Everything was silly in the '80s, but few things were sillier than arguing about authenticity in the American food world.
"Thirty years ago, chefs weren't willing to unpack and really break down that many cuisines for the diner," says Ethiopian-born, Swedish-raised chef Marcus Samuelsson of Red Rooster in Harlem. Save for a few outliers (Osho in Hollywood, the first sushi bar in the US aimed outside the Japanese community, opened in 1970, and the upscale Chinese restaurant Shun Lee in NYC opened in 1971), mainstream diners were really only getting French and Italian, and maybe some Mediterranean. For the most part, unless you were willing to seek the rest of the cuisines out on their home turfs, they got the dash makeover, becoming Chinese-American or Tex-Mex, giving the average diner only maybe a CliffsNotes reading on what that cuisine actually is like. (Hilariously, two of the hottest restaurants in New York in the '80s were regional American spoofs: Texarkana, described in the Times as a "Cajun-Louisiana" restaurant, and Arizona 206, a "Southwestern" restaurant serving things like barbecued foie gras with cactus-pear salad.)
This started to change in the late '80s and '90s, with the advent of what Samuelsson calls "gatekeeper" restaurants, like Charles Phan's Slanted Door in San Francisco, Wild Ginger in Seattle, Jaleo by José Andrés in DC, Wolfgang Puck's Chinois in LA, and Rick Bayless' Frontera Grill and Topolobampo in Chicago. "These early-bird restaurants," Samuelsson says, "created a conversation that wasn't happening in the mainstream."
All of a sudden, more and more people weren't only talking about these types of foods -- they were interested in digging deeper themselves. Helping the cause was a wave of influential cookbooks exploring less talked about cuisines (Paula Wolfert on Morocco and the Eastern Mediterranean, Diana Kennedy on Mexico, Madhur Jaffrey on India, etc.) and restaurant reviewers like Jonathan Gold, Robert Sietsema, and Ruth Reichl, who delighted in seeking out and publicizing the tiny restaurants cooking those types of food.
This coincided with the rise of the Food Network, and eventually, the internet. Chat rooms and then forums like Chowhound helped food nerds find each other and brag about their culinary exploits, and internet fares for newly launched discount airlines made it easier than ever to seek out regional cuisines in their native lands. "If you cared enough, you weren't just going to the Southeast Asian neighborhood in your city," says, Vitaly Paley of Paley's Place in Portland. "You were going to Southeast Asia."
From there, things have just gotten deeper. If you want to learn Nordic pickling techniques or how to make Burmese mohinga, you can watch YouTube videos and see ingredient lists on Reddit, and even hire a local Burmese person off of Craigslist to teach you. The breadth of information available to the layperson is staggering.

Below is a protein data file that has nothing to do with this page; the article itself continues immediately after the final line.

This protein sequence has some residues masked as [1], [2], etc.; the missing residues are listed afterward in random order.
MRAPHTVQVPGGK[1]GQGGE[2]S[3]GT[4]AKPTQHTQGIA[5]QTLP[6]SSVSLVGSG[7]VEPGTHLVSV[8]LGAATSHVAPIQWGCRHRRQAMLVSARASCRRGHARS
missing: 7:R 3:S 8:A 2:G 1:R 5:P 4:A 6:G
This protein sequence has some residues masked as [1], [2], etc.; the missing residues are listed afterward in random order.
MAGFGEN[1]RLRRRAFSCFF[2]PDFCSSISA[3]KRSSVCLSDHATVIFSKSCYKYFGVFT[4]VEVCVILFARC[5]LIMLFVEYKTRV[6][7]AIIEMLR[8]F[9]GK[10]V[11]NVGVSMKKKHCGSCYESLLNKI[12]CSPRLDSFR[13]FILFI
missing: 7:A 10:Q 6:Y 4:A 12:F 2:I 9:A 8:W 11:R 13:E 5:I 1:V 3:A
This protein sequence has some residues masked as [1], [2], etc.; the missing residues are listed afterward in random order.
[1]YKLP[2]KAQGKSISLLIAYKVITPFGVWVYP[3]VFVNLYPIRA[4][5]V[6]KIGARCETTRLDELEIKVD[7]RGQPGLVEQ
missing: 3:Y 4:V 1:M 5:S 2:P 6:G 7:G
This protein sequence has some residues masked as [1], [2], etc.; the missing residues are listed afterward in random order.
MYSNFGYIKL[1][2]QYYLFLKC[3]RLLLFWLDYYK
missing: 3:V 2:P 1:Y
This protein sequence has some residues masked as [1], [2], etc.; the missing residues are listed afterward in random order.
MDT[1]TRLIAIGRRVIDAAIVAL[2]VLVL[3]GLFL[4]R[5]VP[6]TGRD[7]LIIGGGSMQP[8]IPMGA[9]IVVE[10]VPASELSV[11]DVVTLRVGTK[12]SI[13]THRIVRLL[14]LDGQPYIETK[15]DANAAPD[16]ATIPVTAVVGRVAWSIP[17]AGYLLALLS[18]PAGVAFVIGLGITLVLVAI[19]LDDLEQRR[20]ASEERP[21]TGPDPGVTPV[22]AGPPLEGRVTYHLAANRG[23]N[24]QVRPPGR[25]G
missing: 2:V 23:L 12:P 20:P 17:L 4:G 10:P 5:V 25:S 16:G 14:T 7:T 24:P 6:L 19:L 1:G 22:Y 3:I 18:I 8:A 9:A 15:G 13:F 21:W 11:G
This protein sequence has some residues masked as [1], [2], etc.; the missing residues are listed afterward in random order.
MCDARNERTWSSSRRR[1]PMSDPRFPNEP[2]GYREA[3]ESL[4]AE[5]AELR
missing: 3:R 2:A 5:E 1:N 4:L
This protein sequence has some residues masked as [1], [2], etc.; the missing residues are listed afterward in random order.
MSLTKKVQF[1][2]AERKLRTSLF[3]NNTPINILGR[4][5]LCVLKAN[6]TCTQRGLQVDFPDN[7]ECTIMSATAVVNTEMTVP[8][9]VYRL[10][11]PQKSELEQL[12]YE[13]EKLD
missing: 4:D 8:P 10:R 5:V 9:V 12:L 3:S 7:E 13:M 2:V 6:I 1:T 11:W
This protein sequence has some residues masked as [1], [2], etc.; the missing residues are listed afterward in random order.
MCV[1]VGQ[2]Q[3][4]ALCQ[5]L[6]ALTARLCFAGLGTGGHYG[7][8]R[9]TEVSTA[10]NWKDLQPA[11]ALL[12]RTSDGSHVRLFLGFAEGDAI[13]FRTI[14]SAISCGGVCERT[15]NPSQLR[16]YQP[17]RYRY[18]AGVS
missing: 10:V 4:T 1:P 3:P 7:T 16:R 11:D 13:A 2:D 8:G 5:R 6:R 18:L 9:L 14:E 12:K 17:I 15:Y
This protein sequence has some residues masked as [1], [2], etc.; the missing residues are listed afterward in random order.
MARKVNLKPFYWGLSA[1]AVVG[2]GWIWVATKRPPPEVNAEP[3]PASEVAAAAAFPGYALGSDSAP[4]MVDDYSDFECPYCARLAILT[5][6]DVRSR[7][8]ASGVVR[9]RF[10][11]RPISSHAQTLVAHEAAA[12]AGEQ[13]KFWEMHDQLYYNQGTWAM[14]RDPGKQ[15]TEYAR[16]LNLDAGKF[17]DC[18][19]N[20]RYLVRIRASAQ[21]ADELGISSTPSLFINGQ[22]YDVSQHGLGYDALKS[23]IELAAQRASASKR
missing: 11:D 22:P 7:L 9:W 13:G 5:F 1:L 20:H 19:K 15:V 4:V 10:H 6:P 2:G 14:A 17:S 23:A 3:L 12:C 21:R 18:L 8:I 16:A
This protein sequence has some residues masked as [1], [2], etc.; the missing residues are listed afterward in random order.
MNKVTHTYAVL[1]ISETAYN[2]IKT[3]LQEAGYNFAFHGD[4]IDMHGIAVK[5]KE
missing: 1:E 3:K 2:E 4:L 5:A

The problem is, it's also made the layperson insufferable. Just as the rise of CCTV and digital videos from phones has turned thousands of people into would-be armchair sleuths in real crimes, the open information on every sort of food has tacitly given permission to an entire populace to enter into a Cold (Noodle) War to all become quasi-food experts on their own, seeking out the most "authentic" and obscure foods imaginable to display as comestible trophies on their Instagrams, Twitters, and Snapchats, or to patiently wait in the wings of comment forums like the OG Chowhound, or Hungry Onion, Food Talk Central, Opinionated About Dining, eGullet, and Mouthfuls for someone to trip up in their description of a true curry laksa, or naively claim that the best Cantonese food they've had was in New Hampshire.
And what started as a democratic experiment now frequently devolves into an ugly fight over who even has the right to start the conversation. At Oberlin, students accused the campus dining hall of, as the Times put it, “a litany of offenses that range from cultural appropriation to cultural insensitivity” for poorly executed Japanese, Chinese, and Vietnamese dishes. Before that, Hillary Dixler's essay, "How Gullah Cuisine Has Transformed Charleston Dining," melted the brains of many people in South Carolina, partially because it explored how Charleston owed some of its cuisine traditions to the West African people who'd come there as slaves, but mostly because the author herself was writing from the North. Caustic comments came in from all over Charleston and beyond, and as John T. Edge explained in the introduction to a follow-up essay, "Who Owns Southern Food?", it took an ugly turn when, on Twitter, Jeff Allen, a white writer/farmer, told the primary source, Gullah descendant Michael Twitty, to go back to where he came from, stating that "Charleston knows its past, we don't need help understanding it."
This is one of the central issues of the food authenticity discussion in America. The first reaction is to look where that person is from, and how long they've been there, and use that information as the sole basis for determining the legitimacy of the argument being advanced. It's like a trial lawyer searching for a reason to dismiss a contention, rather than countering it. Or a politician launching a personal attack to deflect a hard question.
It also happens to be a classic hipster superiority technique, wielded like a cudgel by the new age of judgmental and insecure foodie fanboys engaged in a perpetual pissing contest over who is realer. "When I moved to ____ in _____, there wasn't _____" might as well be a Mad Libs template for this type of discussion, but, when it comes to authenticity, it also turns into "My family has lived in ____ since ____," collectively attempting to shut down any critical discussion by anyone coming after that, as if you're somehow grandfathered into winning an argument based on your ancestors' real estate decisions.